Commentary

Island Politics:  The Great Divide

By W. Knox Richardson

Over the last few years, the party that has dominated island politics since statehood may have lost some ground.  Not so much at the polls, but in the hearts and minds of the people.  Historically, Democrats have been the voice of people who are disenfranchisedóbe they economic, social or ethic minorities, which, when combined, afford the party a decisive majority in the state legislature.  (And if truth be told, at the local, so-called non-partisan, city and country elective offices, too.)

Lately, though, perhaps due to the legacy of 9/11, the wars in West Asia and the seemingly popular positions of the President Bush, Democrats around the nation have simply lost some steam in their quest to serve those who lack the resources to hone in on the American Dream.  Has the bubble burst for the left side of aisle?  Is there no longer a grand role for those who seek to equalize societyís great wealth and ensure a square, if not fair, deal at the polls and beyond?

Perhaps the Democratsí problems are as much a result of their own behaviors than the policies of the right wing.  The Demos have followed a dangerous path of divisiveness by alienating moderate and conservative traditional democratic voters long before Bush took office by insisting and proclaiming their points of view as though divined from on high, demanding that everyone accept their politics or live in fear of being labeled bigots, Birchers or worse, partisans.

That's right, partisans Ė people who have made up their minds and wonít change them  -- even when confronted with a populist argument that may sound good but often fails to live up to its billing.  According to most liberal pundits, partisanship is what is wrong with Republicans.  How dare they maintain a perspective that differs from those of the Democrats?  That is simply fat headed and stupid, they say. And this comes from the party of inclusiveness and tolerance.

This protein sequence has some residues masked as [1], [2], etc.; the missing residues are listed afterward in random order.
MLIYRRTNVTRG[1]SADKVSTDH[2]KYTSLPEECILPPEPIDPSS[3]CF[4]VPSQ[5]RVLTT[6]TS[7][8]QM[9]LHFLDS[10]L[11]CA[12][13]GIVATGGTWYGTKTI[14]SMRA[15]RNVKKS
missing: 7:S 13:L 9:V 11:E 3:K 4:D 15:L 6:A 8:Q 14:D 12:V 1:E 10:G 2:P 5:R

As the demos lose some steam, they have more than made up for it with an over-abundance of hot air by name-calling, foot-dragging and a self-styled stubbornness that if not mean-spirited is just as much partisan as the politics they decry from across the hall.  For decades, both here and in Washington, Democrats viewed themselves as the noble party in power and benignly portrayed Republicans as their worthy and loyal opposition, good friends all.  Now, though, the liberal whining is much louder than any noise the GOP ever made, and such may be the source of discontent in the psyche of life-long Democrats Ė such as myself Ė who are continually embarrassed by the antics of the leadership of my once proud party of Harry S Truman and Lyndon Johnson.  And the closer the vote, it seems, the meaner the rhetoric.

Democrats need to reinvent themselves in the image of a popular cause that makes sense and is consistent in both theory and practice.  We canít support the troops on one hand and disavow their cause on the other. We canít support abortion one minute and then decry abstinence the next.  We canít argue for better homeland security and in the same breath demand due process for terrorists.  And we canít argue for greater gun control and then demand the police protect us because we donít have the means to protect ourselves.  And since when is God in our lives, that is outside of the four walls of church, a bad thing? 

If Democrats want to regain their high-ground position as the friend of the poor and downtrodden masses, they should first rediscover themselves, their ideals and beliefs before going off half-cocked and delivering unto their opponents the rest of the party.  They must become comfortable in their role as the loyal opposition before attempting to recapture the hearts or engage the minds of the people they claim to represent.  In the words, the party must grow up and act its age.  Or not.  Itís up to them.

W. Knox Richardson is the editor and publisher of the Oahu Island News.